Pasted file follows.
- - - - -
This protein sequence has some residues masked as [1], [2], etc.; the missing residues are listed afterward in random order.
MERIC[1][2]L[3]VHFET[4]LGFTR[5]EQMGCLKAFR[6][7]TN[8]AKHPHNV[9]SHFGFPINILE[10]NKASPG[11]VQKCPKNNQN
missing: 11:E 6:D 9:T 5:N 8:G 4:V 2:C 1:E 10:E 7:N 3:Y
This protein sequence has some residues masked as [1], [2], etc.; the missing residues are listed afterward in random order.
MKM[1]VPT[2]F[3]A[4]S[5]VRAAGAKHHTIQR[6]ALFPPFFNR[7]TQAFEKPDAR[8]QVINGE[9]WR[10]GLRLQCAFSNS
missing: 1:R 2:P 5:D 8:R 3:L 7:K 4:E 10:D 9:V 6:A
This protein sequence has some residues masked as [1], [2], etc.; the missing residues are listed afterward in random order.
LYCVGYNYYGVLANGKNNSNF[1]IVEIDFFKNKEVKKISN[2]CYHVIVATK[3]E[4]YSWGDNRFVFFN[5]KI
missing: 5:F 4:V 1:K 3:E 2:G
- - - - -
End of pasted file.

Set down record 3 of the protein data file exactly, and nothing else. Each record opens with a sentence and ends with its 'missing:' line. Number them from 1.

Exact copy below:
This protein sequence has some residues masked as [1], [2], etc.; the missing residues are listed afterward in random order.
LYCVGYNYYGVLANGKNNSNF[1]IVEIDFFKNKEVKKISN[2]CYHVIVATK[3]E[4]YSWGDNRFVFFN[5]KI
missing: 5:F 4:V 1:K 3:E 2:G